I would like to weigh in on the ongoing discussion on the demand by the Hindu Rights Action Force (Hindraf) that their blueprint for the Indian poor be endorsed in a binding way by Pakatan Rakyat.
But before I come to that, I would like to relate some background on the matter.
Several weeks ago, it was suggested to me by higher-ups in my party that I should go sit in on the meetings then being held between Hindraf officials and representatives of Pakatan who were mainly from PKR.
I was given to understand that the aim of the discussions was to arrive at an electoral understanding between Pakatan and Hindraf in preparation for GE13.
I was reluctant to go to the discussions.
I felt that after I had received my share of derogatory terms in recent years from Hindraf firebrands – being called on occasion a “mandore” and “oodampillai” (Tamil for “running dogs”) – I would not like to sit down and discuss issues with people who think their campaign on the plight of the Indian poor gives them a monopoly on self-righteousness.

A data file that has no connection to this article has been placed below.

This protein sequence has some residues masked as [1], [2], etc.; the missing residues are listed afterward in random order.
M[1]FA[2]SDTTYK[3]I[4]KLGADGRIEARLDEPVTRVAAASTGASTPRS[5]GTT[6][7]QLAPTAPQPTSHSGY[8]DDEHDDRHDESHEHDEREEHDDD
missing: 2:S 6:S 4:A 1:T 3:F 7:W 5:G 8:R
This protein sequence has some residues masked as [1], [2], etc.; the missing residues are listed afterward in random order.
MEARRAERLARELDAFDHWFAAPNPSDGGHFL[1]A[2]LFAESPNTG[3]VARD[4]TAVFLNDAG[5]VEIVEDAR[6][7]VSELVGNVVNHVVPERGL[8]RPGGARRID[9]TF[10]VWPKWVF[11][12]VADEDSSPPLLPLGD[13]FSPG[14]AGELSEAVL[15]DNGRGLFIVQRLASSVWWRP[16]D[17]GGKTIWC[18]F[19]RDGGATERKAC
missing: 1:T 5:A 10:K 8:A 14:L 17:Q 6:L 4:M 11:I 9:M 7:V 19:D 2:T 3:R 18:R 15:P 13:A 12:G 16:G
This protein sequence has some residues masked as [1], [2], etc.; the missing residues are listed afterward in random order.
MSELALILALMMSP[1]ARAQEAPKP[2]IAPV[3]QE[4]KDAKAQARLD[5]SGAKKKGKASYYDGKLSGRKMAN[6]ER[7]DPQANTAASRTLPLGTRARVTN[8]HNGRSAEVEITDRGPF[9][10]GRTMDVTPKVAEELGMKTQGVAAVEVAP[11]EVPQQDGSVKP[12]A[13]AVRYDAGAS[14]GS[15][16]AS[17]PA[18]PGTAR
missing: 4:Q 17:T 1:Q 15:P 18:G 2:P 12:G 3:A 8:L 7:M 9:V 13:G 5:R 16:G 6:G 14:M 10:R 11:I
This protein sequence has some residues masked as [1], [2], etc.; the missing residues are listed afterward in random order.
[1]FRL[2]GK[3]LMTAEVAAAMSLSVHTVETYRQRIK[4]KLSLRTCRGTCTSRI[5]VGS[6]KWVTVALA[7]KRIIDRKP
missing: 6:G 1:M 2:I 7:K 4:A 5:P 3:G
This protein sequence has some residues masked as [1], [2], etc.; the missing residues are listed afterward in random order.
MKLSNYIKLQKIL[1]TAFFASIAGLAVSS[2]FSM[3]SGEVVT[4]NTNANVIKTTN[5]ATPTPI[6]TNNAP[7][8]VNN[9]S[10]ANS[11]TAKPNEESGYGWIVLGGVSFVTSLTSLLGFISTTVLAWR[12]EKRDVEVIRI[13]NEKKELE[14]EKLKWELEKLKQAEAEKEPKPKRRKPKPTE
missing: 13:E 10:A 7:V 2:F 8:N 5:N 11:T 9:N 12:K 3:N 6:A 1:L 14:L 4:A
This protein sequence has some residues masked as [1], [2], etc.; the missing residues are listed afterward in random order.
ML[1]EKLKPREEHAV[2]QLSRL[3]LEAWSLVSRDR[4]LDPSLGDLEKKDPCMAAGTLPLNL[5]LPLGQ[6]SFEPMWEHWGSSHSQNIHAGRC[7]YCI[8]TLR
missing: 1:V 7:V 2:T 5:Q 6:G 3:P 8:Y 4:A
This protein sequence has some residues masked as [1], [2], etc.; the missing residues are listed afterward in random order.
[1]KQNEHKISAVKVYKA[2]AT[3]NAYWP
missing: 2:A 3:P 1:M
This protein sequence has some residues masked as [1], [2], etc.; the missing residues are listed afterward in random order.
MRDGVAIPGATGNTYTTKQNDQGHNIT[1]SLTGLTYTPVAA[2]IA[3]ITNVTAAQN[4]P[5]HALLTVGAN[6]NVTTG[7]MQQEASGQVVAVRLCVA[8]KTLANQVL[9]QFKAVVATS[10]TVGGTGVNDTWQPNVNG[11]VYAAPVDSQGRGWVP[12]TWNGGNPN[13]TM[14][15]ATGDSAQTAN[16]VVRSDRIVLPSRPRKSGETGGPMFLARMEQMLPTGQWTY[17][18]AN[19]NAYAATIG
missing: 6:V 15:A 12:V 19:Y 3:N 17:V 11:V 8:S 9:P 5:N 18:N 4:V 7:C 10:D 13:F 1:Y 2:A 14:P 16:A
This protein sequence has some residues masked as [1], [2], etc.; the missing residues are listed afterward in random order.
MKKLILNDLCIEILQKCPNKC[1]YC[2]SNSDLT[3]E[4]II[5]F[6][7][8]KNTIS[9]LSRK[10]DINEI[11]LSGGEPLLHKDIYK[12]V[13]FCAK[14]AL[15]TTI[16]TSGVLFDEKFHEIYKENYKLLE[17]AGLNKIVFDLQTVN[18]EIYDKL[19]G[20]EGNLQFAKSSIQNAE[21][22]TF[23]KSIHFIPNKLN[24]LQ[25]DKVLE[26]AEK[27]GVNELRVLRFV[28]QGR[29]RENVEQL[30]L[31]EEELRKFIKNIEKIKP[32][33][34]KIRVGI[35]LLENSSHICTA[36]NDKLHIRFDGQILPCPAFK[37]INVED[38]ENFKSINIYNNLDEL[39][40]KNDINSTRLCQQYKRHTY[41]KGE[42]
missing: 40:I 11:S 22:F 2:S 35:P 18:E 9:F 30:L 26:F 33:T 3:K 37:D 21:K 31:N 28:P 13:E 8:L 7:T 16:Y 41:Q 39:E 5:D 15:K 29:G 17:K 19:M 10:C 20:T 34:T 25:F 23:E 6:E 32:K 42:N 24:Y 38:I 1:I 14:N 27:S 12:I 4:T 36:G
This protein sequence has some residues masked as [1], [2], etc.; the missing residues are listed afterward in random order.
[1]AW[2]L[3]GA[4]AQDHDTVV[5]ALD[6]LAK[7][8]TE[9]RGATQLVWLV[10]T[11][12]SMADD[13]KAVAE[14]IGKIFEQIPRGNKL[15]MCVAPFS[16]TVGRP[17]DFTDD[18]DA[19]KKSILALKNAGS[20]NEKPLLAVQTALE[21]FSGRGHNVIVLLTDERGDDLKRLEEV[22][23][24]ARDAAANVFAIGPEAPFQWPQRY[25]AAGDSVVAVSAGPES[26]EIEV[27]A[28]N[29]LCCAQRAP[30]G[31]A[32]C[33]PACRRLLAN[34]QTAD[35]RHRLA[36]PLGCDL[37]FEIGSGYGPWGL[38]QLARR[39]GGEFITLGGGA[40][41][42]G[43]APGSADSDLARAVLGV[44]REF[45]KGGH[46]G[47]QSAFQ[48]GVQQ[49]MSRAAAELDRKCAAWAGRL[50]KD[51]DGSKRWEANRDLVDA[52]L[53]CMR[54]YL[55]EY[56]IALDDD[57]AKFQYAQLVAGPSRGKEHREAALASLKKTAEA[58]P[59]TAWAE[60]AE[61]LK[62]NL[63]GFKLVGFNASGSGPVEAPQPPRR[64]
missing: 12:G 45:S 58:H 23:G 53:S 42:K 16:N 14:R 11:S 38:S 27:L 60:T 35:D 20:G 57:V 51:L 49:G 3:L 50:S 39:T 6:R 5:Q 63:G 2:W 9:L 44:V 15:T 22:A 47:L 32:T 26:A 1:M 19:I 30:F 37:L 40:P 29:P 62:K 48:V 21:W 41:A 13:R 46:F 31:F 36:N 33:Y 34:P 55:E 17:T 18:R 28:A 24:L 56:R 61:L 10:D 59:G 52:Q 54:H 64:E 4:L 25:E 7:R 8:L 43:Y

I had always understood myself to be a striver for justice for all Malaysians, irrespective of race, with a specific concern for the Indian segment on the grounds that their plight has reached wrenching levels and deserved urgent attention.
I participated in the historic march organised by Hindraf on the streets of Kuala Lumpur on Nov 25, 2007 – the ‘Rosa Parks’ moment in the struggle for the socio-economic advancement of the Indian poor.